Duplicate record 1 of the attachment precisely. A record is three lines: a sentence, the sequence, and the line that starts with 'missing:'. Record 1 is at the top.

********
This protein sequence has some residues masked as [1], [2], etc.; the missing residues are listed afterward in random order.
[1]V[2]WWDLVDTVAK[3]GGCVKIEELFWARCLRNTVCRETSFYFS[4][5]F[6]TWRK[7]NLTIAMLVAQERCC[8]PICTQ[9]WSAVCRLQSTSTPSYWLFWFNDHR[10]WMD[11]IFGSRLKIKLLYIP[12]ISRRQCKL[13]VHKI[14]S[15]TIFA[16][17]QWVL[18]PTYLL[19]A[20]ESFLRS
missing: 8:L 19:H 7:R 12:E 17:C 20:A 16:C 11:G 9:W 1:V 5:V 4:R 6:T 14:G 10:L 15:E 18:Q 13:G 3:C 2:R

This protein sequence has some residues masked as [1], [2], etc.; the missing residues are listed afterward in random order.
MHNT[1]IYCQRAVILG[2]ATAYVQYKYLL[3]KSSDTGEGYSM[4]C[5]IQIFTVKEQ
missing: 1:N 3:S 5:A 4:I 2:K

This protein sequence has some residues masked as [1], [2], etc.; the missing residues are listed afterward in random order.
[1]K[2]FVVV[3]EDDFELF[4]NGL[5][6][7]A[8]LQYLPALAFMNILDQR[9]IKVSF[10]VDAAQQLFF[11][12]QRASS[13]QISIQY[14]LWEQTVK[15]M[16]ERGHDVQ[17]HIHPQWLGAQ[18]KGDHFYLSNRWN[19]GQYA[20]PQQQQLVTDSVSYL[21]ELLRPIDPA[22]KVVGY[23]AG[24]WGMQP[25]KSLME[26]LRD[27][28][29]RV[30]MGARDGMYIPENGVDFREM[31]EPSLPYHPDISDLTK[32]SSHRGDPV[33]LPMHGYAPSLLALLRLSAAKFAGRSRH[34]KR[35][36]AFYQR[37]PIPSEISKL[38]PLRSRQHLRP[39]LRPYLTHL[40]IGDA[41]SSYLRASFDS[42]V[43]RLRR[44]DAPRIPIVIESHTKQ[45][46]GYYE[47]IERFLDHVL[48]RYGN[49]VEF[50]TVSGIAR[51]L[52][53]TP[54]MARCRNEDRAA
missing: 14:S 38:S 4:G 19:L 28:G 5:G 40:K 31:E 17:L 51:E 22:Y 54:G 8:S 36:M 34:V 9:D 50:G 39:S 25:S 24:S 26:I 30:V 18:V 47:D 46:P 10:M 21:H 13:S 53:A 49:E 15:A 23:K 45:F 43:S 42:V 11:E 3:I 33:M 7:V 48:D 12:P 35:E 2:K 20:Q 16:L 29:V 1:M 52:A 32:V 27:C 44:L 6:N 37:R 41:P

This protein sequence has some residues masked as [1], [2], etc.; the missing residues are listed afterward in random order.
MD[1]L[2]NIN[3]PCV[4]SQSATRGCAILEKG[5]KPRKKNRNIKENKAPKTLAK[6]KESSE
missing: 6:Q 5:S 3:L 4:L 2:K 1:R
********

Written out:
This protein sequence has some residues masked as [1], [2], etc.; the missing residues are listed afterward in random order.
[1]V[2]WWDLVDTVAK[3]GGCVKIEELFWARCLRNTVCRETSFYFS[4][5]F[6]TWRK[7]NLTIAMLVAQERCC[8]PICTQ[9]WSAVCRLQSTSTPSYWLFWFNDHR[10]WMD[11]IFGSRLKIKLLYIP[12]ISRRQCKL[13]VHKI[14]S[15]TIFA[16][17]QWVL[18]PTYLL[19]A[20]ESFLRS
missing: 8:L 19:H 7:R 12:E 17:C 20:A 16:C 11:G 9:W 1:V 5:V 4:R 6:T 14:G 10:L 15:E 18:Q 13:G 3:C 2:R